graphic
Markets & Stocks
Big gains on Wall St.
April 5, 2001: 4:36 p.m. ET

Broad-based rally led by good news from Dell Computer and Alcoa
By Staff Writer Catherine Tymkiw
graphic
graphic graphic
graphic
NEW YORK (CNNfn) - U.S. stocks surged Thursday as investors poured money into all sectors after positive guidance from Dell Computer, strong earnings from aluminum maker Alcoa, and revived confidence in the economy rekindled optimism.

The Dow Jones industrial average rallied more than 400 points, its second-largest point gain ever. The Nasdaq composite index soared more than 140 points, gaining nearly 9 percent, its third-largest percentage gain.

The gains were not unexpected. They come after a week of worries that companies would not meet bottom line expectations in a slowing economy which led to heavy selling across all sectors.

graphic"We were set up for a rally because stocks were under tremendous pressure and I think some people are doing bottom fishing," Walter Price, who runs the Dresdner RCM Global Technology Fund, told CNNfn's Street Sweep.

While the buying gained strength and volume rose, analysts said investors should remain somewhat cautious there needs to be more evidence of sustainability to be convincing.

The Nasdaq rose 146.20 points, or 8.92 percent, to 1,785. But the tech-heavy indicator still is hovering around 29-month lows and is down 65 percent from its March 10, 2000, high of 5,048.

graphicThe Dow rallied 402.63, or more than 4 percent, to 9,918.05. While the blue chip index set a point-gain record, the indicator is still down 15 percent from its Jan. 14, 2000 high of 11,722. The Standard & Poor's 500 rose 48.19 to 1,151.44 and is down 25 percent from its March 23, 2000, high of 1,527.

"It's not necessarily a sign of good things to come. But it's a rally from a deeply oversold condition so it raises hopes that there may be some follow through," said Alan Ackerman, senior vice president with Fahnestock & Co. "We're not yet in the midst of rally that shows signs it is sustainable."

In the day's economic news the number of claims filed for unemployment surged, but soothing comments from Federal Reserve governors gave investors some comfort. Still, market participants are trying to gauge how aggressive the Fed will be with its interest rate policy.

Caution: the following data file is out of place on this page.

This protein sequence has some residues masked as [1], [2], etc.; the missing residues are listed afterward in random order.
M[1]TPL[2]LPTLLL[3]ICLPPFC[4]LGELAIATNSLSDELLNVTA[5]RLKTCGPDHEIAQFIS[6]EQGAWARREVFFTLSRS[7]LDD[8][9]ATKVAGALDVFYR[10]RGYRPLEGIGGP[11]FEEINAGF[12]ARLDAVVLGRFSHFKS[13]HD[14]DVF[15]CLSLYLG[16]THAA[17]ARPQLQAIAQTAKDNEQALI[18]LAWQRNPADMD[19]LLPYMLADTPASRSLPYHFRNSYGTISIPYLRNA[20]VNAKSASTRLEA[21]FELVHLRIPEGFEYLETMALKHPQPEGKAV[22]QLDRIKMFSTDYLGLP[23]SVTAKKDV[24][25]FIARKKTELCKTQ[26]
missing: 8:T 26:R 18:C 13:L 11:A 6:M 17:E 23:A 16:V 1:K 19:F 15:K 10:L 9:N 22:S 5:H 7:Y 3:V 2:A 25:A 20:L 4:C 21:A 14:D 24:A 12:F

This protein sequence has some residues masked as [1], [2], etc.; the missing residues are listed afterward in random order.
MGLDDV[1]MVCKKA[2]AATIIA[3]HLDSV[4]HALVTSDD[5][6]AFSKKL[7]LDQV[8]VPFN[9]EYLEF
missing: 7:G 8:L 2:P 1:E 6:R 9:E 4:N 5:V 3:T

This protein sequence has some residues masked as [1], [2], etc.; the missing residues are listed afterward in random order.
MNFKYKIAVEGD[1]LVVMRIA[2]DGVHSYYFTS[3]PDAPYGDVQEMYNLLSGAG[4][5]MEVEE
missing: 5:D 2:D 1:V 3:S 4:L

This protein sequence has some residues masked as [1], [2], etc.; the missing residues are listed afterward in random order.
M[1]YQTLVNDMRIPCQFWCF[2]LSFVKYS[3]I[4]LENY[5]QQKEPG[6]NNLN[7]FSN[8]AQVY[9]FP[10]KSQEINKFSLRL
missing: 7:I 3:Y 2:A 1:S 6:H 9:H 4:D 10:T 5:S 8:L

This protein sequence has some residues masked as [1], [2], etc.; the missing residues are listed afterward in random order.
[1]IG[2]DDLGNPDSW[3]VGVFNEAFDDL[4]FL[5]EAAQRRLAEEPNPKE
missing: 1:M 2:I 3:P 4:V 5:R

Investors will have further information to digest before the market opens Friday when the Labor Department issues its March employment report.

"While this market is starved for good news, it is still nervous -- if we don't see favorable numbers tomorrow it could be a negative," Walt Czaicki, senior portfolio manager with Banc of America Capital Management, told CNNfn's Street Sweep.

Market breadth was positive. On the Nasdaq winners beat losers 2,854 to 870 as more than 2.3 billion shares changed hands. Advancers outpaced decliners on the New York Stock Exchange 2,320 to 746 as more than 1.3 billion shares were traded.

In other markets, Treasury securities edged lower. The dollar slipped against the euro but rose versus the yen.

After the beating come the bargains

A daily influx of bad news -- from earnings warnings to signs of further economic slowing -- has prompted heavy selling in recent days. Analysts said the battering across all sectors created broad buying opportunities, and the optimism gained momentum as several leading companies had good news.

"We took a piece of information last night coming out from Dell Computer that six months ago might have had the market down and chose that as a catalyst to rally," Charles White, portfolio manager with Avatar Associates, told CNNfn's The Money Gang.

The question remains: Have stocks touched bottom yet? "I think Wall Street is as out of its mind here on the bear side as it was a year ago on the bull side," said John Manley, investment strategist with Salomon Smith Barney. "I've seen too many rallies that were going to be 'The Bottom' that didn't work out."